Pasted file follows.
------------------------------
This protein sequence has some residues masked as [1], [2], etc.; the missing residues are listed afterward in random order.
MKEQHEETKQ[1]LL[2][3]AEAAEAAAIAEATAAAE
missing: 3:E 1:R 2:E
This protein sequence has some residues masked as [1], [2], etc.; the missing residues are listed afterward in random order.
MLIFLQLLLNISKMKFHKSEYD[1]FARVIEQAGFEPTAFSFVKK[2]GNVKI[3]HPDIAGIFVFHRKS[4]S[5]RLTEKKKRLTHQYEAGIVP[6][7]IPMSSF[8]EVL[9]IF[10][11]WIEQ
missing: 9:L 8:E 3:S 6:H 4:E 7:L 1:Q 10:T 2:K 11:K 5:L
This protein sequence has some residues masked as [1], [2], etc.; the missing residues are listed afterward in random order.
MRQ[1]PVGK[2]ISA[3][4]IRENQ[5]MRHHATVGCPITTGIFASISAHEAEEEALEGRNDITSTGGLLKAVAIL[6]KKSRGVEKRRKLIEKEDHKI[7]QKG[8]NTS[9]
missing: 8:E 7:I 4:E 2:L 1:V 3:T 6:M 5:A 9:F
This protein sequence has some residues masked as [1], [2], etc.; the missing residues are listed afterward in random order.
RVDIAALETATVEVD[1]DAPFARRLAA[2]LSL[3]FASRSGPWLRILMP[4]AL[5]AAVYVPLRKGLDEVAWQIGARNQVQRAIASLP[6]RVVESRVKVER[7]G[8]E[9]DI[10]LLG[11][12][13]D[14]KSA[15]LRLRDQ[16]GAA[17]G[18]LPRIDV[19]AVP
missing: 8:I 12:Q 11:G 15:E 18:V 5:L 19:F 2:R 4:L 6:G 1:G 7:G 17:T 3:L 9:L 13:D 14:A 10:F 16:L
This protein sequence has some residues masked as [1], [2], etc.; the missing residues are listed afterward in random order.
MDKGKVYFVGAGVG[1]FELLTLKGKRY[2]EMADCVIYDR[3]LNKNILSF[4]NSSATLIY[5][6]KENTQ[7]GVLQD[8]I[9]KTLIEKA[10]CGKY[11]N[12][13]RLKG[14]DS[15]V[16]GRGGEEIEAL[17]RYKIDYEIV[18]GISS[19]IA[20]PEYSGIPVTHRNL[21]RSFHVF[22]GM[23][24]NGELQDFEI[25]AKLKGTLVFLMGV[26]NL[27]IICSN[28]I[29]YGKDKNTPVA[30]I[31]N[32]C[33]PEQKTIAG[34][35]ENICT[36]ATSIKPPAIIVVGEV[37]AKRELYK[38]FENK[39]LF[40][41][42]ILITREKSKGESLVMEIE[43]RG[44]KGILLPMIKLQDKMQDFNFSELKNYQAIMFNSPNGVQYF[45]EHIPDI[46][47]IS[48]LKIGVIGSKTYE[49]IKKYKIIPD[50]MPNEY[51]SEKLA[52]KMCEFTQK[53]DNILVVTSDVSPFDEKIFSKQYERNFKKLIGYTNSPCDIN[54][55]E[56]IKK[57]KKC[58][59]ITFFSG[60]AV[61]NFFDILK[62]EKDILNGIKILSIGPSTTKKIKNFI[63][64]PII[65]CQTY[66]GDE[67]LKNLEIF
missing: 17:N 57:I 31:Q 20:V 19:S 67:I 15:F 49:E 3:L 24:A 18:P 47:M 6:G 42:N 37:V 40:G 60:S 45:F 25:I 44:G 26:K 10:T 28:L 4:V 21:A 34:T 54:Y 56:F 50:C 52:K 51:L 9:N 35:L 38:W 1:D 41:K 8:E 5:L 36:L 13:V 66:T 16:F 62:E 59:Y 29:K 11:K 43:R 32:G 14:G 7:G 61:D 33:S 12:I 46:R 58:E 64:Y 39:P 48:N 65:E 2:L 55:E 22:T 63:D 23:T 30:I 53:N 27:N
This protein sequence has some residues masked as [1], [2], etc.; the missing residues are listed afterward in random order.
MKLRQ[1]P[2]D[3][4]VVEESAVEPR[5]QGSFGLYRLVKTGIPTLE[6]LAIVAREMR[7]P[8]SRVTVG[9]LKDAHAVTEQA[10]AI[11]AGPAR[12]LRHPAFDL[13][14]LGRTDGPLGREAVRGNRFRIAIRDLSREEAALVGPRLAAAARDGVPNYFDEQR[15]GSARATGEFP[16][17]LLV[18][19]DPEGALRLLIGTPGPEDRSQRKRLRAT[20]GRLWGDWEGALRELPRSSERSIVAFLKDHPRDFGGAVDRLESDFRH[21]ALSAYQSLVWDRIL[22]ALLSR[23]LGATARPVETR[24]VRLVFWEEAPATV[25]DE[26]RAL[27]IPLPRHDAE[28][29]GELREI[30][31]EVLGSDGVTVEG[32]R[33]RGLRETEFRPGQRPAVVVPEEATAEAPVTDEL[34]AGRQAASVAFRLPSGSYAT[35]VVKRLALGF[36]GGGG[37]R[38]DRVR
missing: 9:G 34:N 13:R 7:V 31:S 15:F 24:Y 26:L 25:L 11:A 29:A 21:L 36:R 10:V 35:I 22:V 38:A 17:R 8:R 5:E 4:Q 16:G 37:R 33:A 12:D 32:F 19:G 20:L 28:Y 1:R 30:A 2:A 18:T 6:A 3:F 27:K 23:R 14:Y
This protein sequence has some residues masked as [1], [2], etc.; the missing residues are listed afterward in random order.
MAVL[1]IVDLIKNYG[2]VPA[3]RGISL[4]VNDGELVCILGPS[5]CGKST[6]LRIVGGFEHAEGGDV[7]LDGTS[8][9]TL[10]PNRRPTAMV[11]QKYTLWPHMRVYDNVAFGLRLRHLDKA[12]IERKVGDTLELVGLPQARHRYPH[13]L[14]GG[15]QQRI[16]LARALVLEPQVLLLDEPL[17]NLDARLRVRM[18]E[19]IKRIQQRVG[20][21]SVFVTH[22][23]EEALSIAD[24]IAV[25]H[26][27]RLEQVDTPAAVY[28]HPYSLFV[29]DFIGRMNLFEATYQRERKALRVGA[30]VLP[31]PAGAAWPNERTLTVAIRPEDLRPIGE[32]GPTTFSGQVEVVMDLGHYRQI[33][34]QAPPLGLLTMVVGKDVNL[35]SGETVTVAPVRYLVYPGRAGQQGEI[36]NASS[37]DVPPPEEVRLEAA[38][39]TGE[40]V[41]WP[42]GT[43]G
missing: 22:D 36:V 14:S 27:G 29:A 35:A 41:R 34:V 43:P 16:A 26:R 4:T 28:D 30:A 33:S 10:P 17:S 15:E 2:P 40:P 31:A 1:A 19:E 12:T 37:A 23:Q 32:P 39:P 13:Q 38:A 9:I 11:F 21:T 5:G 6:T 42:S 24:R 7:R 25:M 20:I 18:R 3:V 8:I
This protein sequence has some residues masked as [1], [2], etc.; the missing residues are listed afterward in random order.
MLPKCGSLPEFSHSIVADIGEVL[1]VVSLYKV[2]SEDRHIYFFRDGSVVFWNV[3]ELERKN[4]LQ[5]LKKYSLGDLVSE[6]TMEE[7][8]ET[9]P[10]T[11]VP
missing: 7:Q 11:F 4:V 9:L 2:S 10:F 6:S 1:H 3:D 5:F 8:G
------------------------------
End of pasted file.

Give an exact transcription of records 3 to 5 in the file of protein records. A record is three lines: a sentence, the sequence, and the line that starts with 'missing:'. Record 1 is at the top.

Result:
This protein sequence has some residues masked as [1], [2], etc.; the missing residues are listed afterward in random order.
MRQ[1]PVGK[2]ISA[3][4]IRENQ[5]MRHHATVGCPITTGIFASISAHEAEEEALEGRNDITSTGGLLKAVAIL[6]KKSRGVEKRRKLIEKEDHKI[7]QKG[8]NTS[9]
missing: 8:E 7:I 4:E 2:L 1:V 3:T 6:M 5:A 9:F
This protein sequence has some residues masked as [1], [2], etc.; the missing residues are listed afterward in random order.
RVDIAALETATVEVD[1]DAPFARRLAA[2]LSL[3]FASRSGPWLRILMP[4]AL[5]AAVYVPLRKGLDEVAWQIGARNQVQRAIASLP[6]RVVESRVKVER[7]G[8]E[9]DI[10]LLG[11][12][13]D[14]KSA[15]LRLRDQ[16]GAA[17]G[18]LPRIDV[19]AVP
missing: 8:I 12:Q 11:G 15:E 18:V 5:L 19:F 2:R 4:L 6:G 1:G 7:G 17:T 3:L 9:L 13:D 14:A 10:F 16:L
This protein sequence has some residues masked as [1], [2], etc.; the missing residues are listed afterward in random order.
MDKGKVYFVGAGVG[1]FELLTLKGKRY[2]EMADCVIYDR[3]LNKNILSF[4]NSSATLIY[5][6]KENTQ[7]GVLQD[8]I[9]KTLIEKA[10]CGKY[11]N[12][13]RLKG[14]DS[15]V[16]GRGGEEIEAL[17]RYKIDYEIV[18]GISS[19]IA[20]PEYSGIPVTHRNL[21]RSFHVF[22]GM[23][24]NGELQDFEI[25]AKLKGTLVFLMGV[26]NL[27]IICSN[28]I[29]YGKDKNTPVA[30]I[31]N[32]C[33]PEQKTIAG[34][35]ENICT[36]ATSIKPPAIIVVGEV[37]AKRELYK[38]FENK[39]LF[40][41][42]ILITREKSKGESLVMEIE[43]RG[44]KGILLPMIKLQDKMQDFNFSELKNYQAIMFNSPNGVQYF[45]EHIPDI[46][47]IS[48]LKIGVIGSKTYE[49]IKKYKIIPD[50]MPNEY[51]SEKLA[52]KMCEFTQK[53]DNILVVTSDVSPFDEKIFSKQYERNFKKLIGYTNSPCDIN[54][55]E[56]IKK[57]KKC[58][59]ITFFSG[60]AV[61]NFFDILK[62]EKDILNGIKILSIGPSTTKKIKNFI[63][64]PII[65]CQTY[66]GDE[67]LKNLEIF
missing: 17:N 57:I 31:Q 20:V 19:S 67:I 15:F 49:E 3:L 24:A 18:P 47:M 6:G 42:N 37:V 40:G 60:S 45:F 25:I 44:G 26:K 10:T 28:L 4:V 21:A 34:T 54:Y 56:F 50:C 52:K 51:L 9:N 35:L 38:W 1:D 41:K 8:E 5:L 36:L 13:V 66:T 16:F 62:E 59:Y 29:K 11:K 43:R 32:G 14:G 7:G 61:D 33:S 12:I 46:R 58:E 64:Y 39:P 48:N 65:E 2:L 55:E 22:T 63:D 23:T 30:I 53:N 27:N